This year, New York voters had the opportunity to elect a number of candidates to the state Legislature who would mark historic firsts. Here's a look at the candidates who got enough votes to make history.
FIRST MUSLIM IN THE STATE SENATE
Robert Jackson won his race on Tuesday to become the first Muslim in the state Senate. Jackson beat state Sen. Marisol Alcantara, a former member of the Independent Democratic Conference, in a closely watched Democratic primary and easily won last night with 80.83 percent of the vote.
“I’ve been a Muslim since 1975. I haven’t just recently become a Muslim,” Jackson said in 2010, when he was the only Muslim member of the New York City Council. “And all of my entire family are Muslim, my wife, my three daughters.”
FIRST ASIAN-AMERICAN STATE SENATORS
John Liu, the former New York City comptroller, will become the first Asian-American to serve in the state Senate. The Taiwanese-born politician, who was the first Asian-American elected to the New York City Council and then the first elected to a citywide post, won handily in Queens last night with 51.73 percent compared to Republican Vickie Paladino’s 23.46 percent and Democratic incumbent state Sen. Tony Avella’s 19.18 percent.
“Yes, I’m the first Asian-American, but as I often say, I wish I were the ninth or 10th,” Liu told the Times Union prior to the election. “I mean, for goodness sake, it’s 2018.”
Liu also could share the historic feat with Kevin Thomas, who would be the first Indian-American elected to the state Legislature. Thomas ended the night with a narrow lead over state Sen. Kemp Hannon and declared victory in the race.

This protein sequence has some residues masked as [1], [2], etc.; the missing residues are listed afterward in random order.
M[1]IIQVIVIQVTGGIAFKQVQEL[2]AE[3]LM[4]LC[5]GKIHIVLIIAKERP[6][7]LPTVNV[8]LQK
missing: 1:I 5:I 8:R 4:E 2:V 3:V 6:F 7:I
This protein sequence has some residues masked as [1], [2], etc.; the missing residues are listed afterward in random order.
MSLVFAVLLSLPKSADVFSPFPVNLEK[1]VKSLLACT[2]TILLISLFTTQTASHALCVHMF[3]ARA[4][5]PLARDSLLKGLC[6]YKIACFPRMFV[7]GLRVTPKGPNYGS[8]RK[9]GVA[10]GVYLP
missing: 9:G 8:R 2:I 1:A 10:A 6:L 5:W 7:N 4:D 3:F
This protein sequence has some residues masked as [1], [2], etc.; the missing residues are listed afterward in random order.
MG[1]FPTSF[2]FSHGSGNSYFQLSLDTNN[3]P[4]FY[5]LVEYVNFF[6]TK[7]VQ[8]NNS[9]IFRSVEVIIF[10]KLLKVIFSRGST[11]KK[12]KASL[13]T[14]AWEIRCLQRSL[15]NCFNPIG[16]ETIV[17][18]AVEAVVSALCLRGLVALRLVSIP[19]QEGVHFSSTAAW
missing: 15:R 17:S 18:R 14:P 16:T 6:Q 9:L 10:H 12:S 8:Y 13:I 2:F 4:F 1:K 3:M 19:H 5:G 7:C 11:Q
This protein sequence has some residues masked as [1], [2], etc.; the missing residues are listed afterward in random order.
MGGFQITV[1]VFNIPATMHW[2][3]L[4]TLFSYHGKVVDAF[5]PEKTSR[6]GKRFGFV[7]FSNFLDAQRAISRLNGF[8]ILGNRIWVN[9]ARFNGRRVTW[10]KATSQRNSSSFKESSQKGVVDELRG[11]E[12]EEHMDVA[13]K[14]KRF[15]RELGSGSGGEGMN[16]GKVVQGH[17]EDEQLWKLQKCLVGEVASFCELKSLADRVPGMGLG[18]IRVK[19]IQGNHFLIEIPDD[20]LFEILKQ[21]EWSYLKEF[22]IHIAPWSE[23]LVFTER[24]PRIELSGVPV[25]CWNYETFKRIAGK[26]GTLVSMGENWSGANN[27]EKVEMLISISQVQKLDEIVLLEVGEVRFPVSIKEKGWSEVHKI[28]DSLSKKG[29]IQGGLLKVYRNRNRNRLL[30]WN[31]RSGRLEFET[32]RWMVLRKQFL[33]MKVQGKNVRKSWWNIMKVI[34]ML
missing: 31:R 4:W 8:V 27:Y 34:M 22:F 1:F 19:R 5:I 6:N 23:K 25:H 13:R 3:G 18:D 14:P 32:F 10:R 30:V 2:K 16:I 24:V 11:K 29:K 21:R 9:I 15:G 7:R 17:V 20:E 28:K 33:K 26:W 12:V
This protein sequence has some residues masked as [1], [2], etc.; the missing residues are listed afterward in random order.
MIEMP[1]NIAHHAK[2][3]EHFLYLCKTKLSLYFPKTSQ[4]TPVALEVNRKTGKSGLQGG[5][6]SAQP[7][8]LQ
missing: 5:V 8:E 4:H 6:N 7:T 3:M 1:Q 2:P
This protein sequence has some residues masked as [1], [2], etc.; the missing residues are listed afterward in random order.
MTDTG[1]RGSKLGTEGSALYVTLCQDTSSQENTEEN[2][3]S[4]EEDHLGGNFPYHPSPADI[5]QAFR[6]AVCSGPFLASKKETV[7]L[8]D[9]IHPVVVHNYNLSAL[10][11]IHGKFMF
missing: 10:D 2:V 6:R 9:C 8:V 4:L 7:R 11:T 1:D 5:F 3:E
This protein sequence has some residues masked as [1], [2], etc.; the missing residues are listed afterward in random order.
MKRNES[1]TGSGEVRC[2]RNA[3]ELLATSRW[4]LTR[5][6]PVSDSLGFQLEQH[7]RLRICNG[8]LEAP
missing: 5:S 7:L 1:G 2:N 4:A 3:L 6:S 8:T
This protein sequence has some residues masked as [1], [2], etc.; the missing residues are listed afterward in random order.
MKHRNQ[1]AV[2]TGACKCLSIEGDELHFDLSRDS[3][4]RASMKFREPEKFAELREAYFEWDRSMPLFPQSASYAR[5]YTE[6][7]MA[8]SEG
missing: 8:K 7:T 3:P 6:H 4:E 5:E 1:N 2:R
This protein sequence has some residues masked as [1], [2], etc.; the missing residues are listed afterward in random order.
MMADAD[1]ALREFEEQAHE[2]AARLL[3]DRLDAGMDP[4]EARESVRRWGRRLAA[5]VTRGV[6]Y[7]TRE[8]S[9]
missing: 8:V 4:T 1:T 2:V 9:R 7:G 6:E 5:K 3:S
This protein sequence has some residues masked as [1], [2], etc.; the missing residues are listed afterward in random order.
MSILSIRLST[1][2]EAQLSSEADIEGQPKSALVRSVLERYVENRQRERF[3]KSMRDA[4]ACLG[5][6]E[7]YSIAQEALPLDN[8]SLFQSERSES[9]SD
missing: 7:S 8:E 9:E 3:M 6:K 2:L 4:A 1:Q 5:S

FIRST HASIDIC JEW IN THE STATE LEGISLATURE
Simcha Eichenstein will be the first Hasidic Jew elected to the state Legislature after winning in an uncontested race in Assembly District 48. Of course, he wouldn’t be the first Orthodox Jew ever elected – Assemblyman Dov Hikind, who is vacating the seat, is Orthodox.
Eichenstein grew up in Borough Park in the Bobov community, a Hasidic sect within Haredi Judaism. “I guess someone has to be the first but I’m certain I won’t be the last,” Eichenstein said. “Our vibrant and growing community is filled with Hasidic-minded individuals who are eager to give back to the community as public servants. … It will be a pleasure to dispel any stereotypes that anyone might still have of the Hasidic Jewish community.”
Catalina Cruz, the Democratic nominee in the 39th Assembly District who heavily campaigned on her identity as “Dreamer” – a cohort that immigrated here illegally as children – and how she would be the first one to hold office in New York, won last night with 77.07 percent
“When the DREAM Act was originally written, thousands of undocumented youth like myself pinned their hopes and dreams on action from the federal government,” she said in a statement. “Today, many more continue to live in fear while facing uncertain futures. All are DREAMers, and Americans in every which way except on paper.”
Correction: An earlier version of this post incorrectly stated that Charles Fall could be the first Muslim in the state Assembly. In fact, Roger Green, who served in the Assembly in the 1980s, 1990s and 2000s, was also a Muslim.
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